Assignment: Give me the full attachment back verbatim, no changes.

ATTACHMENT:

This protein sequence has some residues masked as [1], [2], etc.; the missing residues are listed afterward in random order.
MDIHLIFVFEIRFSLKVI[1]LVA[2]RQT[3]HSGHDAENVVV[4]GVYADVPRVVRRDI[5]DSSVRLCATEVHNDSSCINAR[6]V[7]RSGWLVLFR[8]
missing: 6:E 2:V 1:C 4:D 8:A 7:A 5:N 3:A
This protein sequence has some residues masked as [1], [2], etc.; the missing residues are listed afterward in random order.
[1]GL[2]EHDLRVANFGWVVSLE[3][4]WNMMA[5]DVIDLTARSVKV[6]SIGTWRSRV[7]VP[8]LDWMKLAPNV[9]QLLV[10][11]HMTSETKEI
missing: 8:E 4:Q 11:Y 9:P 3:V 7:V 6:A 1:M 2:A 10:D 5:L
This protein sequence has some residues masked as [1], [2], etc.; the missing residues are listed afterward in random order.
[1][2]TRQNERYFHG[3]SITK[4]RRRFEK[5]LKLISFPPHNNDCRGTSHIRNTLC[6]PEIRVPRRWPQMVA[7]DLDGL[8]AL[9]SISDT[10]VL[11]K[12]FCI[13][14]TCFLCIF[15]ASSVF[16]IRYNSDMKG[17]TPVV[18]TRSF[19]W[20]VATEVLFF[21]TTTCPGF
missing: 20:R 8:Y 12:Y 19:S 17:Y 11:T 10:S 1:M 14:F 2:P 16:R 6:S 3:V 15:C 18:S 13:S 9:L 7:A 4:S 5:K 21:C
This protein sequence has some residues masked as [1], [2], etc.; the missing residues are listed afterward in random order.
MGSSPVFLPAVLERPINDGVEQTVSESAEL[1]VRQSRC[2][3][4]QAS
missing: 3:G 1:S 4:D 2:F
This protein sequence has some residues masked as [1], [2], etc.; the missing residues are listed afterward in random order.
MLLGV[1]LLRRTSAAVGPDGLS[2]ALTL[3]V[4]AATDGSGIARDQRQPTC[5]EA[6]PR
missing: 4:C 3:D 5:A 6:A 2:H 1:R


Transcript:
This protein sequence has some residues masked as [1], [2], etc.; the missing residues are listed afterward in random order.
MDIHLIFVFEIRFSLKVI[1]LVA[2]RQT[3]HSGHDAENVVV[4]GVYADVPRVVRRDI[5]DSSVRLCATEVHNDSSCINAR[6]V[7]RSGWLVLFR[8]
missing: 6:E 2:V 1:C 4:D 8:A 7:A 5:N 3:A
This protein sequence has some residues masked as [1], [2], etc.; the missing residues are listed afterward in random order.
[1]GL[2]EHDLRVANFGWVVSLE[3][4]WNMMA[5]DVIDLTARSVKV[6]SIGTWRSRV[7]VP[8]LDWMKLAPNV[9]QLLV[10][11]HMTSETKEI
missing: 8:E 4:Q 11:Y 9:P 3:V 7:V 6:A 1:M 2:A 10:D 5:L
This protein sequence has some residues masked as [1], [2], etc.; the missing residues are listed afterward in random order.
[1][2]TRQNERYFHG[3]SITK[4]RRRFEK[5]LKLISFPPHNNDCRGTSHIRNTLC[6]PEIRVPRRWPQMVA[7]DLDGL[8]AL[9]SISDT[10]VL[11]K[12]FCI[13][14]TCFLCIF[15]ASSVF[16]IRYNSDMKG[17]TPVV[18]TRSF[19]W[20]VATEVLFF[21]TTTCPGF
missing: 20:R 8:Y 12:Y 19:S 17:Y 11:T 10:S 1:M 14:F 2:P 16:R 6:S 3:V 15:C 18:S 13:S 9:L 7:A 4:S 5:K 21:C
This protein sequence has some residues masked as [1], [2], etc.; the missing residues are listed afterward in random order.
MGSSPVFLPAVLERPINDGVEQTVSESAEL[1]VRQSRC[2][3][4]QAS
missing: 3:G 1:S 4:D 2:F
This protein sequence has some residues masked as [1], [2], etc.; the missing residues are listed afterward in random order.
MLLGV[1]LLRRTSAAVGPDGLS[2]ALTL[3]V[4]AATDGSGIARDQRQPTC[5]EA[6]PR
missing: 4:C 3:D 5:A 6:A 2:H 1:R